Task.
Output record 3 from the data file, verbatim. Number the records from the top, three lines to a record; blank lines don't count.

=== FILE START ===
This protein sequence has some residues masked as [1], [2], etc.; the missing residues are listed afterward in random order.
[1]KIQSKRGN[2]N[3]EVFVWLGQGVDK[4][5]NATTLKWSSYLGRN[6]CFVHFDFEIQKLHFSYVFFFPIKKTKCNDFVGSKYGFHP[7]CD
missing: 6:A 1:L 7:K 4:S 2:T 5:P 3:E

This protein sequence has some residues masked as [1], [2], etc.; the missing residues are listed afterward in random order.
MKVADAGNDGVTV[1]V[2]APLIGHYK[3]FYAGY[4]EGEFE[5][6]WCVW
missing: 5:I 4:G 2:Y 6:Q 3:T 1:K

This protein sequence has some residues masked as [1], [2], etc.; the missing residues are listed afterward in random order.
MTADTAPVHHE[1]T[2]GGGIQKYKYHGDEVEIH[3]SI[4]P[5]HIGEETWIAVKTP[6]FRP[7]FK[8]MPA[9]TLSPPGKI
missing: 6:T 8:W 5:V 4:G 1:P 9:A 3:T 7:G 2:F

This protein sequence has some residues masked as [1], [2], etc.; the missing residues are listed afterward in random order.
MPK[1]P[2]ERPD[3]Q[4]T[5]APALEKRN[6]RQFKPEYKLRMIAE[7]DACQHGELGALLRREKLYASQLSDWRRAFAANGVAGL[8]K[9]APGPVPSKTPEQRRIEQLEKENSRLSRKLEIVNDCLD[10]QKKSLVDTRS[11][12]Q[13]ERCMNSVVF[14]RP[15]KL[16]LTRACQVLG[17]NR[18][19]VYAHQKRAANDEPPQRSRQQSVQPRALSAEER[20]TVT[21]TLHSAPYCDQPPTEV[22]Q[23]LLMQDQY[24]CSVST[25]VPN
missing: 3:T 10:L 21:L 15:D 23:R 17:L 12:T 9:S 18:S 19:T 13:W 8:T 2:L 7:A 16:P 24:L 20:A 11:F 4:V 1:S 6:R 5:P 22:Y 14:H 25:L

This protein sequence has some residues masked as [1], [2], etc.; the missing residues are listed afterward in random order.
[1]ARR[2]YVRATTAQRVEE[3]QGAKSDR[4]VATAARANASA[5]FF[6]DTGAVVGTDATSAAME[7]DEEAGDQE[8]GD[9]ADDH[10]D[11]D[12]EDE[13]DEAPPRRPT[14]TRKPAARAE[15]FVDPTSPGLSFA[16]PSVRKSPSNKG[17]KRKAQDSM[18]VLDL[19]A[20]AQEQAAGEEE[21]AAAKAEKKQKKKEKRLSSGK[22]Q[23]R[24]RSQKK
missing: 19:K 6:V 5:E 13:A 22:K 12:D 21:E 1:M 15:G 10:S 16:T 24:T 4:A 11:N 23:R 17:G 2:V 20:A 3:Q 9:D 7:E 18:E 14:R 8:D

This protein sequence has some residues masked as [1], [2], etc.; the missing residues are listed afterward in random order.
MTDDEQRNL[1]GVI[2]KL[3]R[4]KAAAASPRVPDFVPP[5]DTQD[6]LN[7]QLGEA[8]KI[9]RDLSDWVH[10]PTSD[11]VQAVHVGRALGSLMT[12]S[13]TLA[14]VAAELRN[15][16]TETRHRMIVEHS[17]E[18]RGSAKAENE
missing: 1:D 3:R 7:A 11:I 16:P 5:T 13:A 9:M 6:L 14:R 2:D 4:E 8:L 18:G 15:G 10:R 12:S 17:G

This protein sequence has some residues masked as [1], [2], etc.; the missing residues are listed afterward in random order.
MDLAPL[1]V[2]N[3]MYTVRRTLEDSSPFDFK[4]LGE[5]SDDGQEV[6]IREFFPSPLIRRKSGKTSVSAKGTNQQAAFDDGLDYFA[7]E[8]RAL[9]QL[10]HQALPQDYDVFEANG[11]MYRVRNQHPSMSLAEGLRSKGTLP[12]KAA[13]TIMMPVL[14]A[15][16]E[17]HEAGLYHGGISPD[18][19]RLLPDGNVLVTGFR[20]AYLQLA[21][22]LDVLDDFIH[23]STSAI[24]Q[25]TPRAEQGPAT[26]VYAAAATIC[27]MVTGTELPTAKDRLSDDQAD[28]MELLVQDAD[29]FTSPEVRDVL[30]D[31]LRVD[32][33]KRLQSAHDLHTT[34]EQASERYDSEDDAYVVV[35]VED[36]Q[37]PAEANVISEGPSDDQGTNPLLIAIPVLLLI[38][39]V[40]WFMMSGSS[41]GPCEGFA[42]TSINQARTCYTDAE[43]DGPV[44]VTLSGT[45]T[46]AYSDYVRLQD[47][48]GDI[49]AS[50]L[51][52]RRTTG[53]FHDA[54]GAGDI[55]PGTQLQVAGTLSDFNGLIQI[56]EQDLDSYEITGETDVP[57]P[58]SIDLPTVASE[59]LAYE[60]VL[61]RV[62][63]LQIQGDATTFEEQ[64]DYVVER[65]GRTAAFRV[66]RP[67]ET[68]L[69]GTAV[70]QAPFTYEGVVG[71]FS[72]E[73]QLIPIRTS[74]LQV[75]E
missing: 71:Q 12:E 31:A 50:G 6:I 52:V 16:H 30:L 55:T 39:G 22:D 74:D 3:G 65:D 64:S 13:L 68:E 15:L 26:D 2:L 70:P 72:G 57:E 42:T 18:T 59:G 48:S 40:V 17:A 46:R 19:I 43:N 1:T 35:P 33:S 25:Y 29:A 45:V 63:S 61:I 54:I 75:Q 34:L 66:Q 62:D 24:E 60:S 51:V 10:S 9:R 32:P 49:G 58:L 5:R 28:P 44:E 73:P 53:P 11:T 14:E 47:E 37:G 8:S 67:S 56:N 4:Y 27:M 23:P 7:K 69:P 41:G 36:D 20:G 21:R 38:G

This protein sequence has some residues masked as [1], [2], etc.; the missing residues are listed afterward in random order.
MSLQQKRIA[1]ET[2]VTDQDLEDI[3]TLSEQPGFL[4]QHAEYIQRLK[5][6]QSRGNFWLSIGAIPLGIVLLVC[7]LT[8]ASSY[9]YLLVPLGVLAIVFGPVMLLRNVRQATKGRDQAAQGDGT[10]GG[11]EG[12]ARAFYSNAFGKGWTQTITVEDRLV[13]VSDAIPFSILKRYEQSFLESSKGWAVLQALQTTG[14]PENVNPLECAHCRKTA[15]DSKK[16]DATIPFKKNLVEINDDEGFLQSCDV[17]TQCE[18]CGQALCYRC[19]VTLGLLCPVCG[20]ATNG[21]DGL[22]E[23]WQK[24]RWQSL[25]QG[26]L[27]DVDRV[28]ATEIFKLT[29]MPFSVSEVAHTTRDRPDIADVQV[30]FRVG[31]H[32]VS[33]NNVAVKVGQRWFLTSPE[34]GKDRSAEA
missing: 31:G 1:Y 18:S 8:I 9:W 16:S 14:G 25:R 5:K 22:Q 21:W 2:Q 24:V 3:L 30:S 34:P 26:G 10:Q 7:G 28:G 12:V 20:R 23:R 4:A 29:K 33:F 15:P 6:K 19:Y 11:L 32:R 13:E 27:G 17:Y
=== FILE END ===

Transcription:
This protein sequence has some residues masked as [1], [2], etc.; the missing residues are listed afterward in random order.
MTADTAPVHHE[1]T[2]GGGIQKYKYHGDEVEIH[3]SI[4]P[5]HIGEETWIAVKTP[6]FRP[7]FK[8]MPA[9]TLSPPGKI
missing: 6:T 8:W 5:V 4:G 1:P 9:A 3:T 7:G 2:F